Between 1880 and 1895 the city experienced a huge rise in corruption, as crime bosses, such as Soapy Smith, worked side by side with elected officials and the police to control elections, gambling, and bunco gangs. The city also experienced a depression in 1893 after the crash of silver prices. In 1887, the precursor to the international charity United Way was formed in Denver by local religious leaders who raised funds and coordinated various charities to help Denver's poor. By 1890, Denver had grown to be the second-largest city west of Omaha, Nebraska. In 1900, whites represented 96.8% of Denver's population.

Between the 1880s and 1930s, Denver's floriculture industry developed and thrived. This period became known locally as the Carnation Gold Rush.

A bill proposing a state constitutional amendment to allow home rule for Denver and other municipalities was introduced in the legislature in 1901 and passed. The measure called for a state-wide referendum, which voters approved in 1902. On December 1 that year Governor James Orman proclaimed the amendment part of the state's fundamental law. The City and County of Denver came into being on that date and was separated from Arapahoe and Adams Counties.[4][5]

Early in the 20th century, Denver, like many other cities, was home to a pioneering Brass Era car company. The Colburn Automobile Company made cars copied from one of its contemporaries, Renault.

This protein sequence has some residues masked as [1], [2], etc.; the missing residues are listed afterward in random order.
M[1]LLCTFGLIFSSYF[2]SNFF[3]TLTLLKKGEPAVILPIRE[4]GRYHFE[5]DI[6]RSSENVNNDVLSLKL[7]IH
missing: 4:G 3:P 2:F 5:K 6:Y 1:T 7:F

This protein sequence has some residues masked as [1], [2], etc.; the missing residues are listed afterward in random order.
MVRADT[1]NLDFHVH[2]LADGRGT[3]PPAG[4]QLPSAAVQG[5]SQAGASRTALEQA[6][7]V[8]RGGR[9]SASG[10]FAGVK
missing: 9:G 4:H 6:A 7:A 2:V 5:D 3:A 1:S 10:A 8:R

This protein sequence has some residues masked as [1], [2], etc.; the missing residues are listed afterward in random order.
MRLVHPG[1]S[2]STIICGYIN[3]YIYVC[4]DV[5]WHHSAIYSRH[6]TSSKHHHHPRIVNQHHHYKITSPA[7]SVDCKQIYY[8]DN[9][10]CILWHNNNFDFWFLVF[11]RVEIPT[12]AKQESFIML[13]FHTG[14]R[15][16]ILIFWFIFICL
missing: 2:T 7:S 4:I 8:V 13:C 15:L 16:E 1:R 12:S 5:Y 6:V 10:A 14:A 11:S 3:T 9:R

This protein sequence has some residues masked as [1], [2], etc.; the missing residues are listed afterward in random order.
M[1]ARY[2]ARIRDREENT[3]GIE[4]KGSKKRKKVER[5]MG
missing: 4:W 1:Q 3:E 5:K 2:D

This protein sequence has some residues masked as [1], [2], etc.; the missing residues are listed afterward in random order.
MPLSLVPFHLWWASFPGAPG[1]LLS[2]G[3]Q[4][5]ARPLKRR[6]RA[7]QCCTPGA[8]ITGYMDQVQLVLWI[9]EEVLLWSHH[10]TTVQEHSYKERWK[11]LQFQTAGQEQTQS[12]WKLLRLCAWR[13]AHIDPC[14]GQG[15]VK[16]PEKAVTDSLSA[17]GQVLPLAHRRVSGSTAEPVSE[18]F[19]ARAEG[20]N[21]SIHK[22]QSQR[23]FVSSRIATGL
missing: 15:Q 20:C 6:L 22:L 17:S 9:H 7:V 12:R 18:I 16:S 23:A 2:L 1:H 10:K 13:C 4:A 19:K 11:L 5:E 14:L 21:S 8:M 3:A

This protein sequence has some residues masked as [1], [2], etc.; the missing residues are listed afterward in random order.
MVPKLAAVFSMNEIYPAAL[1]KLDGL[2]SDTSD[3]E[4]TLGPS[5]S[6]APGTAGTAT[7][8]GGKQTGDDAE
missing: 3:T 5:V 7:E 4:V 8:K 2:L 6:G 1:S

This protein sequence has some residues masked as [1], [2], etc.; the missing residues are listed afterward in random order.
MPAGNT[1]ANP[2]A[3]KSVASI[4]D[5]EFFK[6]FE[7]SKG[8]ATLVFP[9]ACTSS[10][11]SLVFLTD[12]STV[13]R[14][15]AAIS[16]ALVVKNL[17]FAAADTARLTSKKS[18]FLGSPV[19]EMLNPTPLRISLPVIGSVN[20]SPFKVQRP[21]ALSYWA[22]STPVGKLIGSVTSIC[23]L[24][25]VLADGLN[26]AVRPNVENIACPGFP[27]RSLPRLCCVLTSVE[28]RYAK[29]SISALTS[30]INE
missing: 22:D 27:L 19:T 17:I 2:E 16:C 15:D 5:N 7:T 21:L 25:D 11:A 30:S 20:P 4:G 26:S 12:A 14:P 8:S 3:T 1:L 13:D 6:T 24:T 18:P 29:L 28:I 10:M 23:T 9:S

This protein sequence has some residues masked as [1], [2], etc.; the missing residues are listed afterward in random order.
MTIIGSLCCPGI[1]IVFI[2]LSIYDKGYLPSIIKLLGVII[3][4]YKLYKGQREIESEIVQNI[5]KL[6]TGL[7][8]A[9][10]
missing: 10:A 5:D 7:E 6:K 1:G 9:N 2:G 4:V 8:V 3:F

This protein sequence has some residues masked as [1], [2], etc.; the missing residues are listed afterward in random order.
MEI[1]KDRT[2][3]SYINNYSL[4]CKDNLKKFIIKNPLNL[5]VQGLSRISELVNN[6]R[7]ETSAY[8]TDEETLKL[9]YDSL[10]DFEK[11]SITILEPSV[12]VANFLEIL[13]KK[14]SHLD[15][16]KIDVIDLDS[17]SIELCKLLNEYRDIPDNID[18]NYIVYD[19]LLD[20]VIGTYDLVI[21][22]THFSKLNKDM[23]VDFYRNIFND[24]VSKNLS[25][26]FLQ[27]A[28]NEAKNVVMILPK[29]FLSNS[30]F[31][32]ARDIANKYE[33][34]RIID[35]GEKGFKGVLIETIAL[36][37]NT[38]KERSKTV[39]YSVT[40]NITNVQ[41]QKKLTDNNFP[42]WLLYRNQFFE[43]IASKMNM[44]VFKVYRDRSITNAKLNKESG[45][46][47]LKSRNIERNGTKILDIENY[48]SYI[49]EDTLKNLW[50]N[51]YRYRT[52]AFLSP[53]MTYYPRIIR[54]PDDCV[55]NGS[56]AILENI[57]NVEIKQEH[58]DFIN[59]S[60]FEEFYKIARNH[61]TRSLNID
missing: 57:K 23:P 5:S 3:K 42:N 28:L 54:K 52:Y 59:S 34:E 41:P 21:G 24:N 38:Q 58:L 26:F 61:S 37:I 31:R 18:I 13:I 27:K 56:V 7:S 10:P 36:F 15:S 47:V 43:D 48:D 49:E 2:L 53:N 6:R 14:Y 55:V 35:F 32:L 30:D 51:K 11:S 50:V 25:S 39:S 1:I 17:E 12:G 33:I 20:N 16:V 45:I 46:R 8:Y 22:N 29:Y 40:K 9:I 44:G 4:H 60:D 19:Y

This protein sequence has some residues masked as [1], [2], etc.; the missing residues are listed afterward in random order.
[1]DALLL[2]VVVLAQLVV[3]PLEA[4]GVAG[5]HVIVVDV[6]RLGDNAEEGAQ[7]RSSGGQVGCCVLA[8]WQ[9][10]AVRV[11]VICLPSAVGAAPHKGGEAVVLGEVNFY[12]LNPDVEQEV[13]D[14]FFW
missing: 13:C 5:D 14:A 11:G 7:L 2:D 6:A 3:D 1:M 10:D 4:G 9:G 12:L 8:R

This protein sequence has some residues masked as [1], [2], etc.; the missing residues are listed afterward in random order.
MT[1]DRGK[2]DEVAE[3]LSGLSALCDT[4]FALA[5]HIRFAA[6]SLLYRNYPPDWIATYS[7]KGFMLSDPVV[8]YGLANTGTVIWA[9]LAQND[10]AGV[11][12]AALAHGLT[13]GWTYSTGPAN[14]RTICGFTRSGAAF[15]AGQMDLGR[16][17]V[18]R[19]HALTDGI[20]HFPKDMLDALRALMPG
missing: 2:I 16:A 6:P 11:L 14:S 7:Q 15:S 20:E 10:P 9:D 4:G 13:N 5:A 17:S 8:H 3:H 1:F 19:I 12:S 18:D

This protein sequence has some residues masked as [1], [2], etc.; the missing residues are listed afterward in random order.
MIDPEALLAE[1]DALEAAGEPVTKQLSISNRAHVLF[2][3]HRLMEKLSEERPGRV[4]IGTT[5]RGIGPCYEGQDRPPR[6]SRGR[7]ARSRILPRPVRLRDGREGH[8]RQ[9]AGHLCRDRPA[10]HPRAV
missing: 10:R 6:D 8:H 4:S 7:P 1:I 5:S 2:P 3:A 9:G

From 1953 to 1989, the Rocky Flats Plant, a DOE nuclear weapon facility that was about 15 miles from Denver, produced fissile plutonium "pits" for nuclear warheads. A major fire at the facility in 1957, as well as leakage from nuclear waste stored at the site between 1958 and 1968, resulted in the contamination of some parts of Denver, to varying degrees, with plutonium-239, a harmful radioactive substance with a half-life of 24,200 years. A study by the Jefferson County health director, Dr. Carl Johnson, in 1981, linked the contamination to an increase in birth defects and cancer incidence in central Denver and nearer Rocky Flats. Later studies confirmed many of his findings. Plutonium contamination was still present outside the former plant site , and presents risks to building the envisioned Jefferson Parkway, which would complete Denver's automotive beltway.